Rob Henderson offers the final part of his Robotics series.
The greatest change resulting from such a social upheaval would be the removal of most of the advantage the’ haves’ now enjoy over the ‘have-nots’. Because the vast majority of things would be provided by the state one way or another, the advantages of wealth would be greatly diminished. Those with wealth at the time the GRPs (General Purpose Robots) forced a change on society might still have their money, but what would they spend it on? Not the goods and services provided by society because they would be sufficient for any individual? On the luxury goods and services offered by human-labour enterprises? Perhaps, but that would be a petty pleasure. What the rich would have lost is what they prize most, their power. They would not be able to hire other humans easily because why should anyone work as a servant when they already have the means to live? Instead they would have to live as “the little people do” (copyright Leona Helmsley). The historical experience of those with privilege relinquishing it peacefully is something of a desert, but in the circumstances of where no one has to work simply to live they would have little choice.
It would be difficult to build up a great fortune even where money remained the means of exchange, because all that would be permitted outside of socially controlled provision would be that which humans could produce without the aid of GPRs or perhaps without any form of robot, would be items which because of their means of production or provision would be expensive. This would make them luxury items. There would also be an incentive for most people not to buy them because the socially produced items would be much cheaper, in effect free because no work would have been done to earn the money to buy them. Money in such a society would have much of the quality of a voucher.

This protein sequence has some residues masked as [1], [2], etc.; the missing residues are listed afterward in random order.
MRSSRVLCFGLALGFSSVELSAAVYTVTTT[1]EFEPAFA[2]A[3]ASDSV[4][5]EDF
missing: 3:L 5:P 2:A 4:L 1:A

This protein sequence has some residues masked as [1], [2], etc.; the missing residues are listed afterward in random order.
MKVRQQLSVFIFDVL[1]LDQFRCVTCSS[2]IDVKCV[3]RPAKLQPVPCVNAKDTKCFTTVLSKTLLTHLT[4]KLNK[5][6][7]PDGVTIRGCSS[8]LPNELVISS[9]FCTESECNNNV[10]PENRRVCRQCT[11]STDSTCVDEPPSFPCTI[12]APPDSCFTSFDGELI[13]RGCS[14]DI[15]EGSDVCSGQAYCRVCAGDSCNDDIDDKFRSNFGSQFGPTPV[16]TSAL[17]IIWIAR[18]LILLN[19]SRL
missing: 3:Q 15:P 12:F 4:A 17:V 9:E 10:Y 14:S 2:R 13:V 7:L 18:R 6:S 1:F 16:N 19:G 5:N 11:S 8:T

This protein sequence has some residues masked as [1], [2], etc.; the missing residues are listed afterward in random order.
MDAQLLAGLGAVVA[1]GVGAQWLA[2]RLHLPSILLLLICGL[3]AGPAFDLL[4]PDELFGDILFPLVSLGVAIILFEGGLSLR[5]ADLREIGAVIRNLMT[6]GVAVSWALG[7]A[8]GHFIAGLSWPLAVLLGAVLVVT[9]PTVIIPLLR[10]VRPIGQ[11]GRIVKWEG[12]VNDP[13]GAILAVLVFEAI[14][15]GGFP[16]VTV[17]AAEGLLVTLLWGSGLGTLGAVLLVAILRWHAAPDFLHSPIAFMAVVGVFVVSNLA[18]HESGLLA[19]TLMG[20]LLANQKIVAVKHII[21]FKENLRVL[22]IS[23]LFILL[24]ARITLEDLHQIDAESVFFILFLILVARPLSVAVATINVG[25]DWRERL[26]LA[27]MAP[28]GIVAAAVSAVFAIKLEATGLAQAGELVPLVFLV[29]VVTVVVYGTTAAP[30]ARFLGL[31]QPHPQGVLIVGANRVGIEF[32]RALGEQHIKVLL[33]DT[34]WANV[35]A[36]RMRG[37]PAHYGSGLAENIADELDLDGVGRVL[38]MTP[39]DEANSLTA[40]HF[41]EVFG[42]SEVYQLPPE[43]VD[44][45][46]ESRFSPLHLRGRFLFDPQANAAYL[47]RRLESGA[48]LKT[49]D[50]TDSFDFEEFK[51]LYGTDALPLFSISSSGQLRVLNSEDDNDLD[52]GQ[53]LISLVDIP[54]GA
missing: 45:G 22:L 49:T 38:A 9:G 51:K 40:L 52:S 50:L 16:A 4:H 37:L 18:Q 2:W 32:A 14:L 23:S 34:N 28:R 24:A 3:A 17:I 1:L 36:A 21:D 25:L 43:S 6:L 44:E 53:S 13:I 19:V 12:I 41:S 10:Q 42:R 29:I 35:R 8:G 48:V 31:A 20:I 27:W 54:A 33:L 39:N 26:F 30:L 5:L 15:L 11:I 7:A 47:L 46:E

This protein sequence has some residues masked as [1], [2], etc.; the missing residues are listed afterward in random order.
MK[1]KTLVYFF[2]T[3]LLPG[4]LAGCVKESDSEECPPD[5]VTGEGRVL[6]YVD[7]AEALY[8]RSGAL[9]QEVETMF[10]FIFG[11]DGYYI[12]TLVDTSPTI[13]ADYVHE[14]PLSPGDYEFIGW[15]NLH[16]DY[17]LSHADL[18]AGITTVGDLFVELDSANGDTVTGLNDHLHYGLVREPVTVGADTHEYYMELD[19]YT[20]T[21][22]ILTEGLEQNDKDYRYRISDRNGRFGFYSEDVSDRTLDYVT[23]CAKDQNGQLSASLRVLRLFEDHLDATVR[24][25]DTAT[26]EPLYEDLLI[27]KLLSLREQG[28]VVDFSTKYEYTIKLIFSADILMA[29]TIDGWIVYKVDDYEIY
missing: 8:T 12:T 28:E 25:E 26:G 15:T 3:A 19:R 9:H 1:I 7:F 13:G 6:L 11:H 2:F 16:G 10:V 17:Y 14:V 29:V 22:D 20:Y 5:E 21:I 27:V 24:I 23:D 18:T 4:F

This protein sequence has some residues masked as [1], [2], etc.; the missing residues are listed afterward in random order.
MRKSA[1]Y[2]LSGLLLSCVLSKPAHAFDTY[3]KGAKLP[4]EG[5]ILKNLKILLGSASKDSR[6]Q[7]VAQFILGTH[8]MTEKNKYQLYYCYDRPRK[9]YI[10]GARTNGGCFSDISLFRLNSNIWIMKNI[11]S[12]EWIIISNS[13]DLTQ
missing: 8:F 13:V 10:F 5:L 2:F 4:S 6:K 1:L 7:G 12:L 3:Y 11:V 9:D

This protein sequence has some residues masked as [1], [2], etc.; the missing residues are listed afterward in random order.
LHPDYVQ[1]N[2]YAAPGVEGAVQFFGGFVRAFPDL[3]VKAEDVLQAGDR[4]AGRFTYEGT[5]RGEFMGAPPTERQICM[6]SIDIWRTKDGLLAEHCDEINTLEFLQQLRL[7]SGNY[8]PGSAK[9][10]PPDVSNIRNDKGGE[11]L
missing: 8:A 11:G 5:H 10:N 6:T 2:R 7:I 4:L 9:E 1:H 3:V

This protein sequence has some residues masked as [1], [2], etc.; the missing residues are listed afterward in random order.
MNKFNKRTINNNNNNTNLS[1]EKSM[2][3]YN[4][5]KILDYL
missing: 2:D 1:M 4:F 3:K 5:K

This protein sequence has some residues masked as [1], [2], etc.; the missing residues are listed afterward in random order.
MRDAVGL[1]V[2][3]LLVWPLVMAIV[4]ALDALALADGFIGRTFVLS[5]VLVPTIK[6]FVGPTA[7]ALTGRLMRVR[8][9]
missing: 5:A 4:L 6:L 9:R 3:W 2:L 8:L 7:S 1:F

Perhaps some entertainers and artists might still command high incomes but fortunes made from business would be next to impossible. The vast fortunes made in banking and other financial service providers would not exist because financial services would become redundant in a society which has decided to provide the means of living without working for it. But like the rich generally, what would it really buy them?
Could an economic system akin to those which depended heavily on slaves not be created with GPRs taking the place of slaves which might be owned by anyone? The answer is negative. No slave society has ever relied overwhelmingly on slaves. In slave societies there is always a good deal of free labour, both because of the scarcity and cost of slaves and the inability of owners to trust slaves to do all work or work without the supervision of free men and women. The demand created by the free part of the population through work or accumulated wealth provide the basis for a market economy in a slave-owning society. In many slave societies, slaves have acquired rights to earn money, own property and have families, all of which bolsters the demand of the free part of the population. In the case of the GPRs, they would undertake so much of the work there would be insufficient realisable demand to sustain a market economy. There would be no point in private business using GPRs on a large scale because there would be no mass market to serve.
It might be thought that the people best placed to survive would have been those in the least industrially developed states because they would be less dependent on machines. But the trouble is that there is scarcely a part of the world which had not been tied into the global economy. If a country does not manufacture products on a large scale, it exports food and raw materials and accepts aid.